Preparation is Key to Fall Rainy Season

Fall has arrived in southeast Michigan and we all know what that means: the potential for heavy rain and flooding. I know first hand the trauma and pain of a flooded basement and what it means to lose possessions and family history. But fear not, there are ways to reduce or eliminate the damage before it strikes.

The process begins with the exterior of your home, particularly the ground around the base:

First, be sure there are no low lying spots of earth. In other words, no space for water drainage to settle next to your structure. If you find there is, the best solution is to incorporate sand, dirt or pea gravel piled in such a way as to direct drainage water away from the structure. An inclination of eight to ten inches should be sufficient, but be sure the water has a place to go. Simply allowing it to sit there will not solve the problem.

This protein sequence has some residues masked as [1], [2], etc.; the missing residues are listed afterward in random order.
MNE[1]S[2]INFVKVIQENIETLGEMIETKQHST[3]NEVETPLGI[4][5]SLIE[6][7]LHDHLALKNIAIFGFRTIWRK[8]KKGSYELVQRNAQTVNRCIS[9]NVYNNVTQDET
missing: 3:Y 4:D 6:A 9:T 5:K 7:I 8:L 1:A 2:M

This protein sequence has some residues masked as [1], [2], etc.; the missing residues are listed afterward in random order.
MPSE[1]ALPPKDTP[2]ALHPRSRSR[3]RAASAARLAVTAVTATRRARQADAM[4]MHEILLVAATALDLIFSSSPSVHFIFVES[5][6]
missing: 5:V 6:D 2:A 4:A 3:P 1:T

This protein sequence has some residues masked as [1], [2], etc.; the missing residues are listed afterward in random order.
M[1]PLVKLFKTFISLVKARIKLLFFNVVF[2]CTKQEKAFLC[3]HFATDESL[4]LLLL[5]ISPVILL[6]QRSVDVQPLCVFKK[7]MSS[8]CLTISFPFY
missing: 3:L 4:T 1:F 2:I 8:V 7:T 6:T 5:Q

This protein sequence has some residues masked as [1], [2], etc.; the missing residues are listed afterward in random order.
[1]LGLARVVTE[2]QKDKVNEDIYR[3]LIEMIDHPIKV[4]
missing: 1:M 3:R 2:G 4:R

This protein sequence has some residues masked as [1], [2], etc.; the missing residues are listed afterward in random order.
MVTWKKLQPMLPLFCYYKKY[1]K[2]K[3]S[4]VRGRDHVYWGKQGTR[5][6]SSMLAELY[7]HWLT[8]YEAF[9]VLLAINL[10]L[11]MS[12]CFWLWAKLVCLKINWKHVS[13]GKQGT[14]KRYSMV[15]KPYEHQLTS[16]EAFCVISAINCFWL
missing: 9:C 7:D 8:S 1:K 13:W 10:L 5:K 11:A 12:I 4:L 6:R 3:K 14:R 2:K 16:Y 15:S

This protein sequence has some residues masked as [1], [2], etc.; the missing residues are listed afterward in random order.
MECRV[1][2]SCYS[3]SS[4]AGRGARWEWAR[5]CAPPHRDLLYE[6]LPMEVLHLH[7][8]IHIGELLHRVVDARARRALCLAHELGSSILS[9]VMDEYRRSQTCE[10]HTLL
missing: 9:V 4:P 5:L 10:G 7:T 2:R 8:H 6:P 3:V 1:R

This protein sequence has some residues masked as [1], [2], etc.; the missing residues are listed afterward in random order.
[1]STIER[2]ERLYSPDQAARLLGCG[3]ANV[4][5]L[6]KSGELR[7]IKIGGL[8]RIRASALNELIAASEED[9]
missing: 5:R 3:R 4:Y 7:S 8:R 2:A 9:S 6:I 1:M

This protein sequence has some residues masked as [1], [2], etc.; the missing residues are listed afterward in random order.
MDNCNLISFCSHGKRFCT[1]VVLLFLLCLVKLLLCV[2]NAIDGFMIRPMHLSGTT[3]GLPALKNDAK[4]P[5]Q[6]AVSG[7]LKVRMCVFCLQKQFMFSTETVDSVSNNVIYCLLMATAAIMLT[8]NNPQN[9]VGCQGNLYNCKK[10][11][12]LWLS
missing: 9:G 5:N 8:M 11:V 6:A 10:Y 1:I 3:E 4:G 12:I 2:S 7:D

An effective gutter system is essential. Roof rainwater is probably the greatest source of drainage towards the basement and leaky gutters will no doubt provide for even more. Be sure the gutter size is sufficient to handle the expected volume of runoff, which is in direct proportion to the area of the roof itself. Another important concern is gutter guards, essentially a screening system installed over the top of the gutters that prevents leaves and whatnot from clogging or slowing runoff.

Next, be sure any downspouts are not leaking before they enter the ground. Beware, in many communities direct downspout drainage has been outlawed, either for new construction or in some cases retroactively (necessitating the disconnection of such systems altogether). In this case be sure your drainage pipes effectively direct the flow away from your home’s foundation.

These key suggestions merely scratch the surface so if they fall short of solving your leakage problems it may be time to call in the professionals, but fear not: here in southeast Michigan there’s no shortage of companies waiting to help. Best practices dictates always getting at least two estimates before you engage. Best of luck!

Comments are closed.

Proudly powered by WordPress
Theme: Esquire by Matthew Buchanan.